Of course, there is a small advantage to be gained if the applicant is able to continue to serve for some time because he can apply four years from the date of discharge.

There is the extraordinary case, as I said on Second Reading, that a boy might contract disease now and he may return from the Congo next January and, in 1969, if it is then found that he is suffering from some tropical disease that he could only have contracted on active service the Minister says that in those circumstances the Government of that day will amend the Act. How does he know? There will not be the enthusiasm for them then, perhaps. Maybe the Government that will be in office at that time will say that they should not have gone at all, that this Government and this Dáil were wrong to send them and that anything they got was good enough for them. We should guard against that and I appeal to the Minister to delete the subsection altogether. I know the Minister will say: "If I delete this from the Bill, then I must delete it from the Pensions Act for the forces at home", and my answer is: "why not?" I am grateful that the Minister has met us some of the way but I hold that it is not sufficient.

The Minister in this amendment has gone some way to meet an amendment I had down and which was ruled out of order on the ground that it would impose a charge on the Exchequer. However, the Minister and his advisers should advert to the very different circumstances under which this Pensions Bill is being passed compared with those of previous measures.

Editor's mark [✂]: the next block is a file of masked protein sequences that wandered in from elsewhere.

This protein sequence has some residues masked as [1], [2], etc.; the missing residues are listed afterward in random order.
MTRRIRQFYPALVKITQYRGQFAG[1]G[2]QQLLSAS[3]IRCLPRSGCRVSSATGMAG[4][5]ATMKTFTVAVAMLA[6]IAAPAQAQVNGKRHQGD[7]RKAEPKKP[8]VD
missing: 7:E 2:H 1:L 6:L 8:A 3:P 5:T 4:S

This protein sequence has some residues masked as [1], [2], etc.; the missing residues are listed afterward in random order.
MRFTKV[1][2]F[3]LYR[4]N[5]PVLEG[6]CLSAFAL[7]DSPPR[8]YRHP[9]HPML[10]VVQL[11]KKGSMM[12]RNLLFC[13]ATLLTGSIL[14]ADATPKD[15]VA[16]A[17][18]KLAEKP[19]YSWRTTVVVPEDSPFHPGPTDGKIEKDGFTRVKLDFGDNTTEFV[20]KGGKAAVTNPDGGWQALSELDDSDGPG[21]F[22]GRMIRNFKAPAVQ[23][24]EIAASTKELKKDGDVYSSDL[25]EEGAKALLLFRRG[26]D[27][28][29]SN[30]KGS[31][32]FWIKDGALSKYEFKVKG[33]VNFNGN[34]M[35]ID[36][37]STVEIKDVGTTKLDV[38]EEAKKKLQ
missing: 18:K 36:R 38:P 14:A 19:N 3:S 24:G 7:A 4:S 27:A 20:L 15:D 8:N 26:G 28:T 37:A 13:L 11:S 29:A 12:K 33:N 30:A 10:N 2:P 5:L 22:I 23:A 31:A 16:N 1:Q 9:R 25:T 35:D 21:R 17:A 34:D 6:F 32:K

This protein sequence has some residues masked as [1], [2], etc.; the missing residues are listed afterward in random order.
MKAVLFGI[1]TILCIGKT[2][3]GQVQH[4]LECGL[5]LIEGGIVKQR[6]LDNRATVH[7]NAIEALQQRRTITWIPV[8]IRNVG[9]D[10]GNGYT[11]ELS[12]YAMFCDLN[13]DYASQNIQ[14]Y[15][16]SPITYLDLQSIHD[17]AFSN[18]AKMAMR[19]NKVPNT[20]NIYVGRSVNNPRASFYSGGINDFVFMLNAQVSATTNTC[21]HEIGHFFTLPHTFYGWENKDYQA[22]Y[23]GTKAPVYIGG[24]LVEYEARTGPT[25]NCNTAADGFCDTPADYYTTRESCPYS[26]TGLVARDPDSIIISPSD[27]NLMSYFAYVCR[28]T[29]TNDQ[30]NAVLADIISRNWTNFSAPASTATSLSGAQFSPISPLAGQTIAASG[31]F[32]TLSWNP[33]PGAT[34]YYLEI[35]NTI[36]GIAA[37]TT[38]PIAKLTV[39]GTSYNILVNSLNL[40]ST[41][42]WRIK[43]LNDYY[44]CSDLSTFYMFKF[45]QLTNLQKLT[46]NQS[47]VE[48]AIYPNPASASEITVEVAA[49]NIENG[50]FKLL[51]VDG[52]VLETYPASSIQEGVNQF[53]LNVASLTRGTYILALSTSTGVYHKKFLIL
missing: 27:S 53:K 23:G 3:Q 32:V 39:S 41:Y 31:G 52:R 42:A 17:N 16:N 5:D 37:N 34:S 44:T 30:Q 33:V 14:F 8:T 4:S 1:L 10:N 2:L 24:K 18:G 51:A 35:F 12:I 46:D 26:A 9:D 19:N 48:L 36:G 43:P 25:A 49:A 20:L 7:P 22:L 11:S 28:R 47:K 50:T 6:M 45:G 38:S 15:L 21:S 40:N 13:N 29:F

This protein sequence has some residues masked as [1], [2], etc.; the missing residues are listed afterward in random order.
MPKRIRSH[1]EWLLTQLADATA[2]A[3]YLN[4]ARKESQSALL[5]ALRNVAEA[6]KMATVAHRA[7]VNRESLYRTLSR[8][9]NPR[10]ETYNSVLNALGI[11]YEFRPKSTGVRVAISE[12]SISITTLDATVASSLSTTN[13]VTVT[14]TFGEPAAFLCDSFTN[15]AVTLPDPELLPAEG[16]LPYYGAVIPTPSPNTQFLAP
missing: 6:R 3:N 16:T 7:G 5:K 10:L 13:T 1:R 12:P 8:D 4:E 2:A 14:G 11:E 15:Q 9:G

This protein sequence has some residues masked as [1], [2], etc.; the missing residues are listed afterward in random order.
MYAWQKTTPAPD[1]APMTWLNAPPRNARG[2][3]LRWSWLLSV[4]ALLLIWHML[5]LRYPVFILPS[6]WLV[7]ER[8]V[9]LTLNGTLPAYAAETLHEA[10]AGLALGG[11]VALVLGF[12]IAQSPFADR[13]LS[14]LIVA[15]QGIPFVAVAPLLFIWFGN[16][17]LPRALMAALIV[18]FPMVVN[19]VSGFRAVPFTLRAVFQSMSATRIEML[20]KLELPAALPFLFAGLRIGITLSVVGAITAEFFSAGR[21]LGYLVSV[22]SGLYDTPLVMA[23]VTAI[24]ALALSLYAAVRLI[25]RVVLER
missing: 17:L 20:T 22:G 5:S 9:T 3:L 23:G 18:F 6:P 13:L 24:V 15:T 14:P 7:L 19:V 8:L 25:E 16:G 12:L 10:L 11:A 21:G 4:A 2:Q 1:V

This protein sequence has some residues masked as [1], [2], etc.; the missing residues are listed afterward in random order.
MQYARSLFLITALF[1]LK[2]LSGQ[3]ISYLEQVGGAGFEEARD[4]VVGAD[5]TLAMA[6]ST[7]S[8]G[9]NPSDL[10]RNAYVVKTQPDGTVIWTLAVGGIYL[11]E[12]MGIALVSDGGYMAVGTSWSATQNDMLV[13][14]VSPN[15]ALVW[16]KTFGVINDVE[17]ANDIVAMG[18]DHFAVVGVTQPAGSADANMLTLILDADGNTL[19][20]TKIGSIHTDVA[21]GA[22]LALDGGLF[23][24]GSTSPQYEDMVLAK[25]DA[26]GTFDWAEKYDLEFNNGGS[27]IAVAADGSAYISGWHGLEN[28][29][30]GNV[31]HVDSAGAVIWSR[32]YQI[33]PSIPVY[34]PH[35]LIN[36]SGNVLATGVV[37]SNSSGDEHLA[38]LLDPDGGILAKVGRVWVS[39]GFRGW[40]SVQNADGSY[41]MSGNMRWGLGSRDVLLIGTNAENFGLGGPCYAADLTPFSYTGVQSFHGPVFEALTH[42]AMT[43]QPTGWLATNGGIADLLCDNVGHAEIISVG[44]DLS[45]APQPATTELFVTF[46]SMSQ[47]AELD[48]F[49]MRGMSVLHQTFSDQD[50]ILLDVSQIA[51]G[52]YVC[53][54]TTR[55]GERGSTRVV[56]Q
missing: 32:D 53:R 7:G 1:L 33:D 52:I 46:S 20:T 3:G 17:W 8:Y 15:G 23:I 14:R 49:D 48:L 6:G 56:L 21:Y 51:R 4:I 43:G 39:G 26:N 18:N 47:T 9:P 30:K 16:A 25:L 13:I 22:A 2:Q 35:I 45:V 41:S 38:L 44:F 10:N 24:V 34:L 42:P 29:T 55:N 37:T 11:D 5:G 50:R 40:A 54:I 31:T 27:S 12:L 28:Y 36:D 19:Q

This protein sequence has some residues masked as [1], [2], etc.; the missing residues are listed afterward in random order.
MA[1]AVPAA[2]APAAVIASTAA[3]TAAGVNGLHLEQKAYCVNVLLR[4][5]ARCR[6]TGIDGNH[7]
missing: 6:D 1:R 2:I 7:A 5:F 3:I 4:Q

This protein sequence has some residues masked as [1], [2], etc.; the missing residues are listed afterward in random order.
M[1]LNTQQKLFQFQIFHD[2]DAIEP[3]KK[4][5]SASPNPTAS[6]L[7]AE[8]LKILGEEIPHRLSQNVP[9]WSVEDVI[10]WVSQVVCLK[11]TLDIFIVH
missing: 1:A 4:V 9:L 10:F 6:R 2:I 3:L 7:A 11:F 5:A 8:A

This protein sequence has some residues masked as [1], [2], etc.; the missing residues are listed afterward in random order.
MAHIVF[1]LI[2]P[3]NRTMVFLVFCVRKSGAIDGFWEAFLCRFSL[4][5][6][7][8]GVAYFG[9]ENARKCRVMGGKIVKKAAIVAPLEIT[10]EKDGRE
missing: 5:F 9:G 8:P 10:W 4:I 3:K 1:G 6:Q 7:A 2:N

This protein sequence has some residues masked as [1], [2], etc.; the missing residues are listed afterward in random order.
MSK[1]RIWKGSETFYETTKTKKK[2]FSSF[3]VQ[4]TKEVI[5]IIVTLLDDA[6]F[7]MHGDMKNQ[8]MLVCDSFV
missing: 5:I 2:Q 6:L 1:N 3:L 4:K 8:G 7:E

All the previous measures have dealt with Army personnel who had served at home and I think, almost without exception, the four-year period was intended to cover the most likely cases which arose and they were cases of tuberculosis contracted while on Army service and which did not manifest itself until some years later even in these cases. I have no doubt from experience there were some very severe decisions under the terms of the Act because persons who contracted tuberculosis had not, according to the decisions in these cases, contracted it during Army service.

In this situation for the first time we are dealing with tropical diseases. So far as I am aware there is, in regard to some of these diseases, no limitation of time during which a particular disease may manifest itself. There is a somewhat extraordinary provision in this Bill, which is copied out of the earlier one. A person serving for a period abroad returns home and shortly afterwards his Army service terminates. If after a lapse of, say eight years, no disease manifests itself and subsequently it does, he is not entitled to a pension because of the terms of this Bill. A fellow soldier may serve in the Army for a longer period and subsequently the disease manifests itself. Because he has the benefit of the longer service in the Army he will have the additional advantage of the extra eight years and if, after retirement, it manifests itself he will be entitled to a pension. A disease contracted abroad on the same occasion does not in one case manifest itself for a greater number of years than in another case. Because one person serves longer than another he will be entitled to a pension whereas his comrade who had served for a shorter period will not be entitled to it.